Graphene is very much the material of the moment.
But graphene actually dates back to 1961. Hanns-Peter Boehm and coauthors Clauss, Fischer, and Hofmann isolated and identified single graphene sheets by transmission electron microscopy (TEM) and X-ray diffraction in 1961 and authored the IUPAC (International Union of Pure and Applied Chemistry) report formally defining the term graphene in 1994. He must have been surprised to learn of its discovery in 2004.
Graphene is a flat monolayer of carbon atoms tightly packed into a two-dimensional (2D) honeycomb lattice, and is a basic building block for graphitic materials of all other dimensionalities. It can be wrapped up into 0D fullerenes, rolled into 1D nanotubes or stacked into 3D graphite.
“Electrons in graphene, obeying a linear dispersion relation, behave like massless relativistic particles. This results in the observation of a number of very peculiar electronic properties – from an anomalous quantum Hall effect to the absence of localization – in this, the first two-dimensional material. It also provides a bridge between condensed matter physics and quantum electrodynamics, and opens new perspectives for carbon-based electronics.” (M.I. Katsnelson)
Properties of graphene are still being discovered and are leading to new studies of relativity and a wave of potential applications in physics, electronics, chemistry and biology (transistors, gas molecule detection, nano-ribbons, nano-tubes, bio-devices and transparent electrodes).
The IEEE reports that the ultracapacitor—the battery’s quicker cousin—just got faster and may one day help make portable electronics a lot smaller and lighter. John Miller, president of the electrochemical capacitor company JME, in Shaker Heights, Ohio, and his team reported the new ultracapacitor design this week in Science.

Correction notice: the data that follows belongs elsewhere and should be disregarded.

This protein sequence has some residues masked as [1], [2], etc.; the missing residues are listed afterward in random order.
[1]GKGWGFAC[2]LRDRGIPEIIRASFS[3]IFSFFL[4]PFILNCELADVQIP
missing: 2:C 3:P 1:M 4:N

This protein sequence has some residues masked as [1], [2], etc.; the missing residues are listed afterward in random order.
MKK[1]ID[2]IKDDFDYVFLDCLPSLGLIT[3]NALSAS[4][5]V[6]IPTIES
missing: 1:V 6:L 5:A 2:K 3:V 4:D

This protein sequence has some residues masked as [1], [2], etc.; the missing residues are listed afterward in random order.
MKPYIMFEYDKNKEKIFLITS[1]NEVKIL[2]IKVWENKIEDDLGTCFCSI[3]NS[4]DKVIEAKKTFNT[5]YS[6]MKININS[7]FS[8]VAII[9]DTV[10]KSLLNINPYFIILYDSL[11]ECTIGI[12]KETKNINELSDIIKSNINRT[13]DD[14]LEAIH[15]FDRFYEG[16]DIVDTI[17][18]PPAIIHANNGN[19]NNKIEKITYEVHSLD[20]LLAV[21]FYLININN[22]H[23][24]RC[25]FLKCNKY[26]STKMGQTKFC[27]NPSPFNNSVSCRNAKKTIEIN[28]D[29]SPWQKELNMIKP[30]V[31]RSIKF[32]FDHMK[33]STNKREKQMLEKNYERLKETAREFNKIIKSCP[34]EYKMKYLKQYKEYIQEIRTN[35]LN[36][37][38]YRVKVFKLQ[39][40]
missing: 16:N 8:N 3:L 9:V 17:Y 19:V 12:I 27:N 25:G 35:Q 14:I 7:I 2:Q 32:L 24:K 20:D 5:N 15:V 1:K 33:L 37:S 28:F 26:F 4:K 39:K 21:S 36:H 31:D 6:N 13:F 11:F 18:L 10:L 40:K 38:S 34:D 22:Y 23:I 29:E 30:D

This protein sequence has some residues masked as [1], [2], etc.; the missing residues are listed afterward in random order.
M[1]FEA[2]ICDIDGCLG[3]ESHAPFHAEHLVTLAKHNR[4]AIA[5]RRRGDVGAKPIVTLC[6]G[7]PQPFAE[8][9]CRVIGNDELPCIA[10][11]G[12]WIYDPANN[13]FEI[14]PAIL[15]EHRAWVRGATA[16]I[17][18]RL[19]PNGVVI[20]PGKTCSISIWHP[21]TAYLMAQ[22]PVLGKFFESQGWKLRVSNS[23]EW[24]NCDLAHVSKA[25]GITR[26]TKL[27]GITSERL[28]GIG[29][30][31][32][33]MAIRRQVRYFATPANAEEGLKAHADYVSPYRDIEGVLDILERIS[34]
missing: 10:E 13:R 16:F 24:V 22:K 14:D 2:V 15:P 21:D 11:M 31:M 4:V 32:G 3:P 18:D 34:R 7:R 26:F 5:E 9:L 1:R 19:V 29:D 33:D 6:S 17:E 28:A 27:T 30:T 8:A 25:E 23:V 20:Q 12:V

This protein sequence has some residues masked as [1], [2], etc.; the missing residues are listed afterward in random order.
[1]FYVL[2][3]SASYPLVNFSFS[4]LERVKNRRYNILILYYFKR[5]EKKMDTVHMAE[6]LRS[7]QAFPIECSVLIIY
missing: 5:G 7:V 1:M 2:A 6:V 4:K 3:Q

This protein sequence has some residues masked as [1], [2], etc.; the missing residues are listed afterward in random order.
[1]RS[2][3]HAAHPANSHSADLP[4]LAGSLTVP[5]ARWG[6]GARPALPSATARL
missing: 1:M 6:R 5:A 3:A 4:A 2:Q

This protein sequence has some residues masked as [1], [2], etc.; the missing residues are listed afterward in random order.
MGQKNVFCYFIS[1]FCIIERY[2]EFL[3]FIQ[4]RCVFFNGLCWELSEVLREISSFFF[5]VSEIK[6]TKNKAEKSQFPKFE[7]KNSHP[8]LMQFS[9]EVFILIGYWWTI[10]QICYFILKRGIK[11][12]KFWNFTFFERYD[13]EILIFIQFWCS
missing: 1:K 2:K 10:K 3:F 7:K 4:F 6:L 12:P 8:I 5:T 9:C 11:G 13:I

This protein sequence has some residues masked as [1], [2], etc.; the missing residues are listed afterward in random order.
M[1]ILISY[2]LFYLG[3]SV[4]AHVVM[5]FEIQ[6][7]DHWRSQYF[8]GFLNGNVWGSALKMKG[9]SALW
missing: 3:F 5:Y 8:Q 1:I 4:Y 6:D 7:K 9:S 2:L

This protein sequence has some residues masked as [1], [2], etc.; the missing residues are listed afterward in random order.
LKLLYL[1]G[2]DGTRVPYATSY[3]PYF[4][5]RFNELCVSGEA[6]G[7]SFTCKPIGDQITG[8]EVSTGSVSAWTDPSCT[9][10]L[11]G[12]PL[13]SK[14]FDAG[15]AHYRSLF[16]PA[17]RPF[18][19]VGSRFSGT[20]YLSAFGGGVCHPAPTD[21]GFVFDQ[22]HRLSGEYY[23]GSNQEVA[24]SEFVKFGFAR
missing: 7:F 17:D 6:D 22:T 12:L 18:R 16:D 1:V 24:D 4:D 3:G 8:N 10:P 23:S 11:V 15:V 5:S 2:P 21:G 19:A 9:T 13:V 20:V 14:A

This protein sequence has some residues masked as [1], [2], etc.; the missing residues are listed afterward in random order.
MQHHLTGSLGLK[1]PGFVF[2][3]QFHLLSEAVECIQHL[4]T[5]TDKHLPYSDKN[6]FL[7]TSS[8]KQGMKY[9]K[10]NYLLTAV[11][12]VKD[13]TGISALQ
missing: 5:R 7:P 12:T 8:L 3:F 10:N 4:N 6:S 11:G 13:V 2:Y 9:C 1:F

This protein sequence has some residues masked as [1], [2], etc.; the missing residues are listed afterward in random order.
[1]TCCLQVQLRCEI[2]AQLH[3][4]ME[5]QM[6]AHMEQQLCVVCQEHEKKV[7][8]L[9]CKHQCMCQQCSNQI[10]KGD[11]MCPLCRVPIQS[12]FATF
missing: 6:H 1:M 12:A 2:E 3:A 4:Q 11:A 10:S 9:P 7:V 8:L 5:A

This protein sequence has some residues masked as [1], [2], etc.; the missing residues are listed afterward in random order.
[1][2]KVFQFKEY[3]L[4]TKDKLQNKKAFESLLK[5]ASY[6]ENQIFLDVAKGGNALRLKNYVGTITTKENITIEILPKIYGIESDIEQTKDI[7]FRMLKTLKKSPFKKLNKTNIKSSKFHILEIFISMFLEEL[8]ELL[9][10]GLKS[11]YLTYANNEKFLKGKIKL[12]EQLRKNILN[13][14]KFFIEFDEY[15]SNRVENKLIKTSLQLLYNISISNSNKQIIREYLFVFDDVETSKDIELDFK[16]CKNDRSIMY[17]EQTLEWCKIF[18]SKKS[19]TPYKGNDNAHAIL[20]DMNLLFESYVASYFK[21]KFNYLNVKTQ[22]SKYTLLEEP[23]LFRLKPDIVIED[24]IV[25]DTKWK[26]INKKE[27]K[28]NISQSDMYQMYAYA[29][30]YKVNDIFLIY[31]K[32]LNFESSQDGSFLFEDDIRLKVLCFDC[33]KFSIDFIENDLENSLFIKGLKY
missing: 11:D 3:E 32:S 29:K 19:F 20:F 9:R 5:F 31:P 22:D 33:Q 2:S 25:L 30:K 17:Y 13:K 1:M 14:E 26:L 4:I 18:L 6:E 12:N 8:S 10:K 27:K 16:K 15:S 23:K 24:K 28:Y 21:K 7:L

Ultracapacitors don’t store quite as much charge as batteries but can charge and discharge in seconds rather than the minutes batteries take. Using nanometer-scale fins of graphene, the researchers built an ultracapacitor that can charge in less than a millisecond. This agility, its designers say, means that the devices could replace the ubiquitous bulky capacitors that smooth out the ripples in power supplies to free up precious space in gadgets and computers.
One team member, Ron Outlaw, a material scientist at the College of William and Mary, in Williamsburg, Va., came up with an electrode consisting of up to 4 sheets of graphene —a one-atom-thick form of carbon with unusual electronic properties. The graphene was formed so that it stuck out vertically from a 10-nanometer-thick graphite base layer.
Miller’s team, which also included Brian Holloway, a program manager at the Defense Advanced Research Projects Agency (DARPA), tested its graphene ultracapacitor in a filtering circuit, part of an AC rectifier. Many rectifiers leave a slight AC echo behind, called a “voltage ripple,” and it’s the capacitor’s job to smooth it out. In order to do that, the capacitor needs to respond well at double the AC frequency—120 hertz in the United States. Most commercial ultracapacitors fail at this filtering role at around 0.01 Hz, but when Miller’s team tested its ultracapacitor in such a 120-Hz filtering circuit, it did the job. That means the smaller ultracapacitors could replace the big electrolytic capacitors that do the filtering now. Miller estimates that a commercial version, operating at 2.5 volts, could be less that one-sixth the size of any other 120-Hz filtering technology.
But even if graphene proves to be more promising than carbon nanotubes, silicon isn’t going away anytime soon.